Effect of unintentional partial Achilles tenotomy on Ponseti clubfoot management outcomes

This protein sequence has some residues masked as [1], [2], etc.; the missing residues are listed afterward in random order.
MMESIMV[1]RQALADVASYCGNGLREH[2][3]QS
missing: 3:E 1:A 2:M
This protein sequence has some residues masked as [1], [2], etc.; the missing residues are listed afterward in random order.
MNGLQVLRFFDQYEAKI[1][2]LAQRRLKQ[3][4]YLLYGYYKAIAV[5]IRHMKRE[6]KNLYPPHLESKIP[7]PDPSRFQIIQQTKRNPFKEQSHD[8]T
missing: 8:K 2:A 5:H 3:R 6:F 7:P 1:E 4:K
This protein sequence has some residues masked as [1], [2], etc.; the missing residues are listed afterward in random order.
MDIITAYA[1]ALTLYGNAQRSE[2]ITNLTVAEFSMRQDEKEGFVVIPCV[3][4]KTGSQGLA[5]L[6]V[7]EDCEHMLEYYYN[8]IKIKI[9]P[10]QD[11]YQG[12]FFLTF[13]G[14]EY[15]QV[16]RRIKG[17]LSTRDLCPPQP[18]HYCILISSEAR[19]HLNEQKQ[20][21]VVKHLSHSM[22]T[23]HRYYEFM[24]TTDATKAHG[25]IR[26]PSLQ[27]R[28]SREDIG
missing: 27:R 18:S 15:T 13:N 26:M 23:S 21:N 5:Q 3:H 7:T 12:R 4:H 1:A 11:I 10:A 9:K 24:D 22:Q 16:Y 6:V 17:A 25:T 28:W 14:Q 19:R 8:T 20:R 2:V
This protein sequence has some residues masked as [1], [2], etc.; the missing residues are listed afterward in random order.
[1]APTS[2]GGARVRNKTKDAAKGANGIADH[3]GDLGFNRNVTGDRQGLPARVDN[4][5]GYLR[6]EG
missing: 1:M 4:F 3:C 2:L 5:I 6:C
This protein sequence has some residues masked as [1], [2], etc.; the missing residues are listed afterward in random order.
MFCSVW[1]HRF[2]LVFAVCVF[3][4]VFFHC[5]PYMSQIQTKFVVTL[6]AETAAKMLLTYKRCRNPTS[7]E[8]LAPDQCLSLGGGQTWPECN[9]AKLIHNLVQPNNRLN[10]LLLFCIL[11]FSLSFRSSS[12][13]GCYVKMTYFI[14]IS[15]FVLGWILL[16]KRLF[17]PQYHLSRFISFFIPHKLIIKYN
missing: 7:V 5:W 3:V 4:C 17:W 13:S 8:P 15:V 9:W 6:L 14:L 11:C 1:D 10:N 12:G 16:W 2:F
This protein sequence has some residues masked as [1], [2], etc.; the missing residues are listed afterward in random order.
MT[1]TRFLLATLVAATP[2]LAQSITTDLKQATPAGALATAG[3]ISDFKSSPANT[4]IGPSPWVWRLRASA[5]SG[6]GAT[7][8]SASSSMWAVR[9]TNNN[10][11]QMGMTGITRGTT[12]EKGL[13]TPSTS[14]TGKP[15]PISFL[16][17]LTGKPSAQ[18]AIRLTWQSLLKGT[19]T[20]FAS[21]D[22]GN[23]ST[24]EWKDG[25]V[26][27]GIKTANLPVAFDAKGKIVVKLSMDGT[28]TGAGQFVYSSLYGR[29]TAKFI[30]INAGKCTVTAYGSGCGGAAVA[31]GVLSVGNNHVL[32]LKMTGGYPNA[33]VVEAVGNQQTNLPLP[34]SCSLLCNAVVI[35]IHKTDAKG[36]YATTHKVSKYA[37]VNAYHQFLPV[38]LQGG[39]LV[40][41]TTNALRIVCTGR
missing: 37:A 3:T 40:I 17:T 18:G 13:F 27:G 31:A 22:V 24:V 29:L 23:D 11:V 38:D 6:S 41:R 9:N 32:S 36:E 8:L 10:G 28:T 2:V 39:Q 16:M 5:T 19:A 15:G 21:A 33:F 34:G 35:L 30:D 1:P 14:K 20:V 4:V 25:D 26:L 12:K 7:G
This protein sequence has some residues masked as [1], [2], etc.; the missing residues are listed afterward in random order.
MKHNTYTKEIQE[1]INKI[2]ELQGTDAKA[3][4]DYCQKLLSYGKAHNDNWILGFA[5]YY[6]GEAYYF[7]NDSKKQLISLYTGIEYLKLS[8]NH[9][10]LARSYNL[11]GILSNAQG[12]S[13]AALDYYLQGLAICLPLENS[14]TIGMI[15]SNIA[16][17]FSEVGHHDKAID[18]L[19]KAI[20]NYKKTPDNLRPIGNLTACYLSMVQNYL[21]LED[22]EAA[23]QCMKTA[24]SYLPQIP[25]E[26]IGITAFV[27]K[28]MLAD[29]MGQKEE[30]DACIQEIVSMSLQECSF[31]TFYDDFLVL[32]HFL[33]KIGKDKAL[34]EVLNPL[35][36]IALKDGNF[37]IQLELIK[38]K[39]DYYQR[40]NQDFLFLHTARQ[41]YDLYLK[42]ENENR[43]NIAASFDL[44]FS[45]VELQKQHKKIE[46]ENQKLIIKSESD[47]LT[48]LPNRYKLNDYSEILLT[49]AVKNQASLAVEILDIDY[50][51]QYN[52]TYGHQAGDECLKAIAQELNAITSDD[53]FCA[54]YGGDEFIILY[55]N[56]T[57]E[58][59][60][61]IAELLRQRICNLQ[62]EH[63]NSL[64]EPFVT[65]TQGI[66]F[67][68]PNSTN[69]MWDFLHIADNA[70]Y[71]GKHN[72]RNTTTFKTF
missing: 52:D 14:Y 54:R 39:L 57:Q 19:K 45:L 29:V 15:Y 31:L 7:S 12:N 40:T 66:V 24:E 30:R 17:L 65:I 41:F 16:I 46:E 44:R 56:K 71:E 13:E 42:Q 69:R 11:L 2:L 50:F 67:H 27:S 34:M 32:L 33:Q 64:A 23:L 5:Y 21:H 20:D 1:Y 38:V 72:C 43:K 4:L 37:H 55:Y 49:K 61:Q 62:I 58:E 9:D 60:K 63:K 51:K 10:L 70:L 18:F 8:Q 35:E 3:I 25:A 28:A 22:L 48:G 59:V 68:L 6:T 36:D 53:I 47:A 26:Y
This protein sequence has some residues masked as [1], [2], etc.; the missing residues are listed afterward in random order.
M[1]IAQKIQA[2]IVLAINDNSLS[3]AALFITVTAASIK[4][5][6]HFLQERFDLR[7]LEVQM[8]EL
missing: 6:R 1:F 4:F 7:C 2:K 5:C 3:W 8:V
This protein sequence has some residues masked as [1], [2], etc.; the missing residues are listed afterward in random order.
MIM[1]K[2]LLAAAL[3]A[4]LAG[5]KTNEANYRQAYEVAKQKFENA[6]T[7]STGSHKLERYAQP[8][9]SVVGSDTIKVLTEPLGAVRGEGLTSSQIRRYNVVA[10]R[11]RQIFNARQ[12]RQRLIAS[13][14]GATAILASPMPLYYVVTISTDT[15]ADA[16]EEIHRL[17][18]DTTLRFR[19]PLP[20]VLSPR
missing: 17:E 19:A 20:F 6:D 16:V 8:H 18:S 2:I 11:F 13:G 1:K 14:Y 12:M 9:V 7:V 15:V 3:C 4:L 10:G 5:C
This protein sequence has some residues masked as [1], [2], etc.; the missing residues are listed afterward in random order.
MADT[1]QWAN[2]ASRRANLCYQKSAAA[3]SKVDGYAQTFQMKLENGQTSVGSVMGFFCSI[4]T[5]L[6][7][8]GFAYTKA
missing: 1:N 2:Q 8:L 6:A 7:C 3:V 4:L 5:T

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The congenital talipes equinovarus (clubfoot) is one of the most common congenital conditions requiring orthopedic intervention. This study was carried out to evaluate the effect of unintentional partial Achilles tendon cut during percutaneous tenotomy on the success rate of Ponseti management. Percentage of Achilles tendon cut following percutaneous tenotomy was measured by ultrasound in 16 clubfeet (11 patients). After a mean of 21 months of follow-up, the final results (Dimeglio score) were compared between two groups of patients: those with complete tendon cut and those with partial cut. Complications and parameters such as feeling of pop during tenotomy and ankle dorsiflexion during tenotomy were also compared. There was no significant correlation between the percentage of Achilles tendon cut and increase in ankle joint dorsiflexion, age at diagnosis, or pop sensation. There was no statistically significant difference between the two groups in their ankle joint dorsiflexion, feeling of pop, and final follow-up Dimeglio score. No complications were encountered following tenotomy. One patient needed tibialis anterior transfer at his last follow-up visit. Partial cut of Achilles tendon following tenotomy does not necessarily compromise the final results of Ponseti management. Achieving more than 10°–20° ankle dorsiflexion even with a partial tendon cut can ensure good final results.

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